Canon claims that the IS on the 24-105mm will reduce camera shake by the equivalent of 3 stops. That means that you can slow the shutter down by 3 full stops and still hand hold the camera. For instance, shooting at 1/125 sec without image stabilization is like shooting at 1/15 second with image stabilization. I think the IS will be more important to me in low light shooting than a one stop improvement in aperture control. The extra range on the zoom is just icing on the cake.

I could not find any Nikon lens that compared to the Canon 24-105mm with its image stabilization. Nikon does have a 24-120mm f/3.5-5.6 that includes there VR technology, but this lens is no where near the optical quality of the Canon L Series lens.

Last Minute Entry

After I wrote all my articles Canon announced the EOS Rebel T2i. This is not strickly a replacement for the T1i, but slots in slightly above it and below the Canon 50D. The T2i provides the same HD video capability and megapixels from the $1,700 7D camera.

The Verdict - Canon EOS Rebel T2i

Since I had decided to go with Canon for there lens selection, and I didn't want to kick myself in a few months for not getting the best camera I could afford. I bought the Canon EOS Rebel T2i. Even though I say don't get the camera with the kit lens... that is what I did. I needed the camera in time for a vacation in Florida in August. However, an opportunity to go to a Corvette Car show made me accelerate my purchase by a couple of months. I checked everyplace online and nobody had the T2i in stock. However, Best Buy had plenty of them... just a couple miles from my home.

Best Buy only offers the Canon T2i with the 18-55mm lens in their stores. So I bought the camera with the kit lens... and immediately got on BHPhoto's web site and ordered the 50mm f/1.4 lens.

I really want the 24-105mm f/4L lens from Canon, but I cannot afford that at this time. Maybe next year. I really wanted their 35mm f/1.4L prime lens, but price puts that completely out of range. I will see how the 50mm lens works. Depending on how I like the 50mm lens, I may get Canon's 28mm f/1.8 lens as my next prime lens. With the 1.6x crop factor of the T2i the 28mm lens will be the equivalent of a 45mm lens, close enough to the magic 50mm, and the price is in the $400-500 range. Finally, I might consider Canons 17-55mm F2.8 IS lens. This is not an L series lens, but it is close. It has both the fast f/2.8 aperture through the entire zoom range and image stabilization.

There you have it... I have a Canon EOS Rebel T2i with three lenses. The 18-55mm f/3.5-5.6 IS lens (the kit lens), a 50mm f/1.4 prime lens and finally a really old 80-200mm f/4.5-5.6 zoom lens from my Canon EOS Rebel S film camera.

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Inexpensive 7.1 Home Theater... in an Apartment

As part of Life 2.0, I am now living in an apartment. I had just enough money to get a flat panel TV, but not much more. How would I be able to get the most of the TV in my apartment?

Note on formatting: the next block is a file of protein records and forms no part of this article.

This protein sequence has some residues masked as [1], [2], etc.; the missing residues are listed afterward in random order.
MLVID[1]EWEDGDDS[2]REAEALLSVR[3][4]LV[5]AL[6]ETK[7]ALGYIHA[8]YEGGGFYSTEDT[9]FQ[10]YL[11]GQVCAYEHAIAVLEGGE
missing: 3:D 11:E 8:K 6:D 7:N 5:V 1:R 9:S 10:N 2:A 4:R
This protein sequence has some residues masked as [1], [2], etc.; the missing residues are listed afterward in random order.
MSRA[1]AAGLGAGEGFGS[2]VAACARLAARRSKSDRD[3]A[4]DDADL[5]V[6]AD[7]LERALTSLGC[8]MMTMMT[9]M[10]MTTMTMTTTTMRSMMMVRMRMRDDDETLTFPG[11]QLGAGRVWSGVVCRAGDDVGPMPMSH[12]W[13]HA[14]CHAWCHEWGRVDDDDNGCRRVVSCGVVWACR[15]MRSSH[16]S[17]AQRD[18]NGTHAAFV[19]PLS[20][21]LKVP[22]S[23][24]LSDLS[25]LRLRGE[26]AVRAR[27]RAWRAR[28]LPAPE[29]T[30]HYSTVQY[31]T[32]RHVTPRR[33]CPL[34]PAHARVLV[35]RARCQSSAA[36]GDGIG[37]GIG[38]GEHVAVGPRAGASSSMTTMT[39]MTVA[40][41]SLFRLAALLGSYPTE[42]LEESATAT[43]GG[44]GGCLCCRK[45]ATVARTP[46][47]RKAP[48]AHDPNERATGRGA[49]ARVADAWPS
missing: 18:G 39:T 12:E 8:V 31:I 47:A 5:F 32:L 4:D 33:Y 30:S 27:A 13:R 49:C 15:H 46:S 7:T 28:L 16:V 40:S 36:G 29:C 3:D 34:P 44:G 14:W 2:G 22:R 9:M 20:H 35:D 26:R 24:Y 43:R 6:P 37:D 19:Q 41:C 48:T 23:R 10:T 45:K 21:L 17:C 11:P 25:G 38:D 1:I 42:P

I bought a Sony STR-DH800 7.1 receiver for $261, and an LG BD-570 Blu-Ray player for $230. I went so cheap on speakers that I didn't spend anything. That's right free speakers. I still have the 5.1 speakers that came with my first HTIB (Home Theater In a Box) from 1998. This included a center channel speaker and 4 non-center channel speakers for left/right/surround. Plus there was the sub-woofer. What about the 6th & 7th speakers? Simple, I had some speakers left over from a 5.1 system I put on a computer a few years ago. I only needed two of those speakers.

The TV is a Panasonic TC-P46G10 I got for $840. This is a 2009 model TV. It looks awesome. I mounted it on the wall... yes in an apartment. I cut a hole behind the TV and another one down by the outlets. I put a remodel box in the bottom hole and ran the HDMI & power cords through this. So there are no wires hanging down from the TV. I will have to patch the hole behind the TV when I move out, but I could probably get away with putting a faceplate with a phone jack in it into the remodel box. The next tenant would just wonder what that jack was for.

My living room is 12 by 12. My head is about 9 feet from the screen when watching movies. I have the surround speakers on end tables at either side of the sofa, and the rear speakers are on a shelf directly behind the sofa. Sound is amazing. Granted... I am at relatively low volume levels. I am sure at higher levels it would fall apart. But the room is small so it does not take much to fill it with sound. And I will have to worry about bothering my neighbors if I do try to go for a lot of volume.

I was most interested in the deep black levels of a plasma TV, and wanted the surround sound effect more than load explosions. I hit a perfect balance... and for a price of $1,331... complete.

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Conclusion

That's it for this month. I don't know what's coming in the next few months. I am playing with my new camera and all my money is going toward a trip to Florida this summer. I am taking my boys to Celebration V, a very large Star Wars conference. Getting topics for this column may be tough.

Stay tuned, I am sure I will think of something.